The superhero Shang-Chi was created as a result of the kung-fu craze started by Bruce Lee in 1973, with artist Paul Gulacy using Lee as a visual inspiration for Shang-Chi. The “Game of Rings” storyline from the comic series Shang-Chi and the Ten Rings was inspired by Game of Death.

Yellow-and-black jumpsuit
The yellow-and-black jumpsuit which Lee wore in the film has come to be seen as something of a trademark for the actor, and is paid homage to in numerous other media. In the Clouse-directed remake, the filmmakers rationalised its presence by including a scene where Billy Lo disguises himself as one of Dr. Land’s motorcycle-riding thugs, who all wear striped jumpsuits.

In the warehouse scene, Billy Lo wears a pair of yellow Adidas shoes with black stripes and white shelltoes. Towards the end of the film, Billy wears a pair of yellow Onitsuka Tiger shoes, with black stripes. This is because the real Bruce Lee wore the latter when he was filming, and the double wore the former in the 1978 version to resemble his shoes.

In the Lee-directed unfinished version, the jumpsuit should portray personal freedom in the art of combat, without being bounded to a certain fighting style. The cinematic explanation for its presence was the nickname of Hai Tien, Yellow-Faced Tiger, because his fighting outfit and shoes resemble the colours of a Tiger. Over the years there were many speculations about the colour of the jumpsuit and its meaning. According to Andre Morgan from Golden Harvest, they had a yellow suit with black bars, and a black suit with yellow bars. Lee first chose the black suit, but changed it to the yellow because Abdul-Jabbar’s footprints were better visible on it.

Uma Thurman wears a similar suit in Kill Bill: Volume 1 when she travels to Japan to take on an underworld boss and assassin played by Lucy Liu. In homage to both the film and the remake, Thurman wears a two-piece suit and the Onitsuka Tiger sneakers as part of her motorcycle-riding gear, and keeps the suit on during her battle with Liu and her gang, the Crazy 88.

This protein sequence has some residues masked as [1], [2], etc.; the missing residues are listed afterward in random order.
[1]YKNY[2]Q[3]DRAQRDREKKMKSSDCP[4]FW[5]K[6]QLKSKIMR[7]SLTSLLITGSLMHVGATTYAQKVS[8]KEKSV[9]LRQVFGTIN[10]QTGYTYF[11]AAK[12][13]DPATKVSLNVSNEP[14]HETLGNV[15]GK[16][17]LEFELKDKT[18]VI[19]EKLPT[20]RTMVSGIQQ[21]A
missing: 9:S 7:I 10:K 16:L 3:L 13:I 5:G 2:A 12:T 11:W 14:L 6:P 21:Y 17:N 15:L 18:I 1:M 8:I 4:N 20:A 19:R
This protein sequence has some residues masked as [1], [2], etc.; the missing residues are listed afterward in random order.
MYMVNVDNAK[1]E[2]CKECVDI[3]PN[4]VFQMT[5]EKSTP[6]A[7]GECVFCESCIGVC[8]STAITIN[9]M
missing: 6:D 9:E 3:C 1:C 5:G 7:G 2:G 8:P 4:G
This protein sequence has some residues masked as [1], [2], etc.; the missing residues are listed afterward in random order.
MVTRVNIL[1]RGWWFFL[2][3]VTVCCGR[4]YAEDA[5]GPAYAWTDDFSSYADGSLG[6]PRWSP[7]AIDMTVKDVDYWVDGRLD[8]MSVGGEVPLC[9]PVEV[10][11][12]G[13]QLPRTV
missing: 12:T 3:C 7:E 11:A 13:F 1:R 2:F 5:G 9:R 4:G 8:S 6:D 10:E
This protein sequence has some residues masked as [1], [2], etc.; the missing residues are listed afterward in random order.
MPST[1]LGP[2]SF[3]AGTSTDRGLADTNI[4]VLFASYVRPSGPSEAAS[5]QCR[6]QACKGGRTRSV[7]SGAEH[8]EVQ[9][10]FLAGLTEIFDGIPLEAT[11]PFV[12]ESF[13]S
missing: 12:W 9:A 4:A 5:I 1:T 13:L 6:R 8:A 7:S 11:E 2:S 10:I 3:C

In Shaolin Soccer, a similar suit is worn by the goalie “Empty Hand” (Danny Chan Kwok-kwan), who resembles Lee.
In the Jet Li film High Risk, Jacky Cheung plays an action film star who is losing his fighting ability due to his cowardice and drunkenness. When he regains his courage at the end of the film, he wears a copy of the yellow tracksuit. The role is generally felt to be a parody of Jackie Chan, but the references to Bruce Lee are also obvious.
The 1985 film The Last Dragon, produced by Motown founder Berry Gordy, centred around a Bruce Lee fan, portrayed by Taimak, in search of reaching martial arts enlightenment who instructed his students wearing the same tracksuit.
In Revenge of the Nerds, Brian Tochi’s character, Toshiro Takashi, wears the yellow jumpsuit while riding a tricycle during the inter-Greek competitions.
In the Wong Jing live-action City Hunter film, Jackie Chan uses the scene with Lee fighting Abdul-Jabbar as a reference to dispatch his own taller opponents.
In Police Story 4: First Strike, Jackie Chan wears a similar suit that he gets from a wardrobe of an hotel room, claiming that he is a dry cleaner to the owner, with the same colors and the left and right black line.
In Finishing the Game, Breeze Loo, played by Roger Fan, wears a yellow and black striped jumpsuit.
In the 2011 British comedy film On the Ropes, writer and director Mark Noyce added a scene in homage to his idol Bruce Lee which featured Mick Western (played by Ben Shockley) wearing a yellow tracksuit.
A short promotional video for the virtual band, Gorillaz, showed the fictional animated guitarist, Noodle, taking on a pack of thugs while dressed in the tracksuit and imitating Lee’s fighting style. Noodle also wore the suit in the Game of Death short clip from Phase One: Celebrity Take Down.
The band, Sugar Ray, in their video for the single “When It’s Over”, included a segment in which one of its band members (Rodney Sheppard, Guitarist) fantasizes about having a kung fu battle similar to the fight scene between Lee and Kareem Abdul-Jabbar. The band member wears Lee’s tracksuit, his opponent wears a beard, clothes, and sunglasses similar to Abdul-Jabbar’s, and the video duplicates the scene in which a seated Kareem kicks Lee in the chest, knocking him down and leaving a huge footprint on his chest.
Topper Headon of The Clash was known to wear a similar jumpsuit at live shows; he is seen wearing in it the 1980 film Rude Boy.[citation needed]
Avant-garde guitarist Buckethead released a cover of “Game of Death” in 2006.[51] He also wore a yellow tracksuit while playing live and performed with nunchakus on stage.
American band, Far East Movement’s song, “Satisfaction”[52] featured the yellow jumpsuits in its video, as the song was the soundtrack to the 2007 mockumentary Finishing the Game.
Canadian hard rock duo Indian Handcrafts’ song “Bruce Lee” uses the film as lyrical inspiration, while the music video features the two band members performing an over-the-top fight scene, with guitarist Daniel Brandon Allen wearing the signature yellow jumpsuit.